Brave Abby proves them wrong
'The doctors said I'm meant to be dead.'MATT BOWEN
Abby is still Abby, smiling on the family couch at Rototuna.
It's remarkable considering her journey through the darkness and trauma of a head-on road smash on Valentine's Day 2013 that killed her friend Shayna Kumitau.
The drunk driver who veered across the centre line on State Highway 23 at Whatawhata nearly took her life too.
Nobody knew if she'd survive and, even if she did, there was no guarantee that her personality would come through the brain injury intact.
After 30 days in a coma, Abby woke up.
Now, nearly a year on, she's on the couch at home, smiling and laughing as her mother, Theresa, tells a story that gives you an idea about the kind of person Abby is.
"We saw the fireman the other day who was at the scene," Mrs Benge says.
"He sat with Abby while they cut somebody else out of [the wreckage]. She was fully awake but she doesn't remember any of it.
"He said: ‘You told me your name and all about your family. You know, you're one of the bravest people I've ever sat with and I've cut a thousand people out. You weren't crying or screaming, just really brave'.''
Before the crash Abby was an active 19-year-old, studying to become an early childhood teacher with dreams of working with orphans.
She loved to surf in the ocean and at the end of a rope behind a boat. Extreme sports appealed to her. She was always the tomboy among the girls. She played touch, liked to skateboard and was a youth group leader at Horsham Downs Community Church.
Her parents have been pastors ever since she was born at Middlemore Hospital so Christianity was destined to be a big part of her life.
She moved to the quiet suburbs of north Hamilton at 14 after growing up in Papakura. Abby was a fast talker then, too fast at times. She'd often relate a movie's plot to friends and family in such detail there was no point in them seeing it. She always timed her punchlines well.
All of those memories before remain clear.
Her final recollection before the blackness was getting behind the wheel of her Suzuki Swift to drive three friends to Raglan - the car laden with cupcakes for a Disney-themed farewell for a friend heading overseas.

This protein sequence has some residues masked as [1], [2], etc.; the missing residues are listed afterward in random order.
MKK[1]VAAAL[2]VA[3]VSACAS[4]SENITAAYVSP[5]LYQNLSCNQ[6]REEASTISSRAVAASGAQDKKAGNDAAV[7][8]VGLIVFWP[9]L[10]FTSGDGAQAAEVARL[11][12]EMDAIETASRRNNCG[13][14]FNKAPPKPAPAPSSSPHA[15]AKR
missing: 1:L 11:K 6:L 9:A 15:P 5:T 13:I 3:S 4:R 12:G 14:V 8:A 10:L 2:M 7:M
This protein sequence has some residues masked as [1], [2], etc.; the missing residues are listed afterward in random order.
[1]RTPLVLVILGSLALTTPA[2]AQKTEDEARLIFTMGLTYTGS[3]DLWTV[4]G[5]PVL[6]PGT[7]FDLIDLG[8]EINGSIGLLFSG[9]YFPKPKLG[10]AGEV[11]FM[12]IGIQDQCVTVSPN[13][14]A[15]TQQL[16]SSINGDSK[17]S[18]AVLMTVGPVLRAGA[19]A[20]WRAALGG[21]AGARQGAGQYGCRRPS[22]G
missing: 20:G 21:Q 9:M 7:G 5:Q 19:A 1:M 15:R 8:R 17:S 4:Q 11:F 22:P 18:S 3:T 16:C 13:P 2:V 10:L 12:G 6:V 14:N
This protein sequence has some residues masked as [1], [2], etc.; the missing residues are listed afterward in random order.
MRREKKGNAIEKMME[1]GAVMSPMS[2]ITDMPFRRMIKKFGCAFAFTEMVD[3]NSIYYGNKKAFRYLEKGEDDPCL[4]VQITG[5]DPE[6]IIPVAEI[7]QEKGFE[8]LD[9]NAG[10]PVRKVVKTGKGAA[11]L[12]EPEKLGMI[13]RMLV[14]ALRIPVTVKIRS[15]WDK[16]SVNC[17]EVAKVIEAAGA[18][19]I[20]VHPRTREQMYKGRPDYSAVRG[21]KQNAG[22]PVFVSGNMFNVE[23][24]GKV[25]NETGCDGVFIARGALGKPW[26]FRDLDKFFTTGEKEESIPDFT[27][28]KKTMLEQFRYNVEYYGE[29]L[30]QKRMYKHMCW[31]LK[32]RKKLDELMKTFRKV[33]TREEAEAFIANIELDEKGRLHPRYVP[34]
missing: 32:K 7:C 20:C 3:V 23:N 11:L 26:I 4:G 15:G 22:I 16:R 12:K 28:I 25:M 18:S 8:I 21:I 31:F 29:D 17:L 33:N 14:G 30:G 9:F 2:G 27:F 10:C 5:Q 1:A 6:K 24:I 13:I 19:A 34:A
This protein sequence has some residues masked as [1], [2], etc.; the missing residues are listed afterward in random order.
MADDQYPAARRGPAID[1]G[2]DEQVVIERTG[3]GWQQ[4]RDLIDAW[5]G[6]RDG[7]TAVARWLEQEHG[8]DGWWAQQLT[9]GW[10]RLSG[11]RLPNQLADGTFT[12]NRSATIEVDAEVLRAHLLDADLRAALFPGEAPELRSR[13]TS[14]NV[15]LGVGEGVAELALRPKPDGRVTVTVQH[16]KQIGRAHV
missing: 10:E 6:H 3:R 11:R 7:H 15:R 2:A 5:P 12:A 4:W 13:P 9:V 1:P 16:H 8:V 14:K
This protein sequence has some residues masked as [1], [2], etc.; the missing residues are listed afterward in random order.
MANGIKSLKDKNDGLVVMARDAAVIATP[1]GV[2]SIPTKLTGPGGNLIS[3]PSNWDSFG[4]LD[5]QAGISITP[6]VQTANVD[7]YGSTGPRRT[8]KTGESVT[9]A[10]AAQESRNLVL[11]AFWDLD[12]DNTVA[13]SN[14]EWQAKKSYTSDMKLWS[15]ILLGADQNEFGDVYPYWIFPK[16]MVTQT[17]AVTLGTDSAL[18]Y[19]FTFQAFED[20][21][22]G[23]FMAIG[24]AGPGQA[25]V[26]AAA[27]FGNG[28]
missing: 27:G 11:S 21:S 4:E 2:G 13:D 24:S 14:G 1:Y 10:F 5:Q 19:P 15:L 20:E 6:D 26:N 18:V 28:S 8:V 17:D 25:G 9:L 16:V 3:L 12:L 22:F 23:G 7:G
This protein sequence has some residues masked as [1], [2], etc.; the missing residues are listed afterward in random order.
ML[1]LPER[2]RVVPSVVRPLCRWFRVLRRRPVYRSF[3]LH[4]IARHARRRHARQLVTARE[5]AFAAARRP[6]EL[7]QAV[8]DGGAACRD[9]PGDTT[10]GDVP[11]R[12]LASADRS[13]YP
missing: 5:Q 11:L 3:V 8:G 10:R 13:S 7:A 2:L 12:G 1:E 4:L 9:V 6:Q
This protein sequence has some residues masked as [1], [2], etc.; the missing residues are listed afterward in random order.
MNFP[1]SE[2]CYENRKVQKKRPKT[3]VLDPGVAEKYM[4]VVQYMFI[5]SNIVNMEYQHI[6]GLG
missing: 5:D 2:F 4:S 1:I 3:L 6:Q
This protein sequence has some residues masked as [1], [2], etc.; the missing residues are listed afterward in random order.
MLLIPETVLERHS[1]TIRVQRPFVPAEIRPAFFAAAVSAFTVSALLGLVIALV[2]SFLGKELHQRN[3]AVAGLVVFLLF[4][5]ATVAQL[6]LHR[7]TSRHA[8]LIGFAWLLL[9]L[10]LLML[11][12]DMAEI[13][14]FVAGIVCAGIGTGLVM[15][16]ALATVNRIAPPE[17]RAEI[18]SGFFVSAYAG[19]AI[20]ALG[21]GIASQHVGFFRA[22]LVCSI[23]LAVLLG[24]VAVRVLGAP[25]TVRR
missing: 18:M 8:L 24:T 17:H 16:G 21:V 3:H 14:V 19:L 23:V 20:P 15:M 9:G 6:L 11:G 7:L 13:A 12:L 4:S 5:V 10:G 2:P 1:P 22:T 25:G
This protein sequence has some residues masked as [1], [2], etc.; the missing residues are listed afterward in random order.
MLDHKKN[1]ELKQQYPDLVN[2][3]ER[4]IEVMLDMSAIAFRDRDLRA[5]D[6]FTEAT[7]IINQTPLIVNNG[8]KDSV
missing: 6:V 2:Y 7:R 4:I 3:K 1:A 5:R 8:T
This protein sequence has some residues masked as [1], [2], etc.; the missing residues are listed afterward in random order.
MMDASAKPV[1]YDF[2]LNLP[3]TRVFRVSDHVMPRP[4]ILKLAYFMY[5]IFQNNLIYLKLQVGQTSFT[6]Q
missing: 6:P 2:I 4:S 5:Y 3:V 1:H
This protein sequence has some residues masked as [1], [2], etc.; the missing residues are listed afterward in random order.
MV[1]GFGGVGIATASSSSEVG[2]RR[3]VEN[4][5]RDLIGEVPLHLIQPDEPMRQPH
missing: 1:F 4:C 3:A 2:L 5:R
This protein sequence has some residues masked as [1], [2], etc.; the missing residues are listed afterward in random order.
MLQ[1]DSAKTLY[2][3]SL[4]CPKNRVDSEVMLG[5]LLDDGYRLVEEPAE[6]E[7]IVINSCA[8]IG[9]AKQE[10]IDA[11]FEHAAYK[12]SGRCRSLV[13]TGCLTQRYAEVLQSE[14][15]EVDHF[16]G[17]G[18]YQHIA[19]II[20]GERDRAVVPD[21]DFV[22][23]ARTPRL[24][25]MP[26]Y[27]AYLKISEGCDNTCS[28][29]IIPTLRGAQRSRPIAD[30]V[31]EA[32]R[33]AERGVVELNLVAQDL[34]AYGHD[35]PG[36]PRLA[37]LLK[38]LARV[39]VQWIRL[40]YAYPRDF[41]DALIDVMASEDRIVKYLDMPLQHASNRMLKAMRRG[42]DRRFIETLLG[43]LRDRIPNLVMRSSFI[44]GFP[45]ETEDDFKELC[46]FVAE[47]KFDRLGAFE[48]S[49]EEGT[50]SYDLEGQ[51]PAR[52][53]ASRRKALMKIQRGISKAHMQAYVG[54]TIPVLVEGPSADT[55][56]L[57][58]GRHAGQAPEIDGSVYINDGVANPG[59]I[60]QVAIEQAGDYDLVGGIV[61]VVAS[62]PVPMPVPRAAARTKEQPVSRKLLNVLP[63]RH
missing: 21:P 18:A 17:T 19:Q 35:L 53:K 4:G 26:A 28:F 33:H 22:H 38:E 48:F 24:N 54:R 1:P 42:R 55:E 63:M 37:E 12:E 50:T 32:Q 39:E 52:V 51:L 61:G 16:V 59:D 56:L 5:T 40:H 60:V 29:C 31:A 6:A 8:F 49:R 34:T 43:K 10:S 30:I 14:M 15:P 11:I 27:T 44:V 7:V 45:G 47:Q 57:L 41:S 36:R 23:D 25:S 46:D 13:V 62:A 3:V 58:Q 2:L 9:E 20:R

When she woke up in a Waikato Hospital ward, her struggle began.
Both her femurs had snapped - there was a rod through her right thigh and a plate down her left that connects to her busted kneecap. Her jaw was fractured and she lost eight teeth. Part of her brain was damaged because, doctors believe, fatty tissue from bone marrow travelled up to her neck and caused a blockage. As a result, she couldn't move the right side of her body. Both ankles were broken. So was her collarbone. There were lung lacerations and cracked vertebra.
And there was her smile.
"I didn't cry, really, in hospital," she says. "I slept mostly 'cause I was really tired. I just wanted to stay in the positive and make the most of it. Because there were a lot of people coming and visiting me.
"They don't want to see sadness and pain. They wanted to see a smile, so I thought that would be better than crying or being negative or depressed."
She and her family prayed and Abby kept her faith. She tried to avoid asking the why questions as the path they led down was dark.
She improved day by day, particularly during 16 weeks at the acute brain injury rehabilitation centre at Ranui, West Auckland.
For a time, she had to be hoisted out of a bed into her wheelchair each day. And if she wanted to go to the toilet she had to be hoisted into a commode, with broken legs and one side unable to move - "Drama," Abby says.
It was exactly four months after the crash that Abby took her first steps in a walking hoist.
"I stood up and it didn't hurt and I wanted to walk so I walked around the gym, twice," she says proudly.
Abby had to learn everything again - how to talk, how to brush her hair and apply toothpaste.
Abby graduated through three wheelchairs to a walking frame, to crutches, to a crutch and now she gets about unaided.
Yet she's a "little bit wobbly" still.
"I'm getting there but because of my brain injury I keep hyperextending my knee," she says.
Abby does weight and floor exercises each day and she cycles. Her right side is working again now.
Most brain injury recovery occurs within the first two years so there's work to do.
There's tutoring and speech therapy to get her sentences flowing again. She even passed a Wintec paper during the second semester, with a little help.
One of her big goals was to walk back into Waikato Hospital and meet the men and women who saved her - it's one of many goals that she's ticked off during a recovery her mother describes as "exceptional".
"The good thing is Abby is still there," Mrs Benge says.
"We call it recovery, don't we Ab. We don't talk about what we can't do, we talk about how far we've come. We do a lot of rehab every day, whether it's reading, assignments, physio - it's a fulltime thing.
"Abby wakes up every morning and doesn't say my life sucks. She says, I slept well, let's get on with the day."
Abby isn't letting expert opinion limit her - after all, the doctors were wrong before, she says.
"I'm meant to be dead. I'm not meant to be walking yet. I'm meant to be starting walking now."
And her story goes deeper than exceeding expectations and smiling through adversity.
When asked what healthy and able-bodied people could learn from her, she says: "I just didn't give up."
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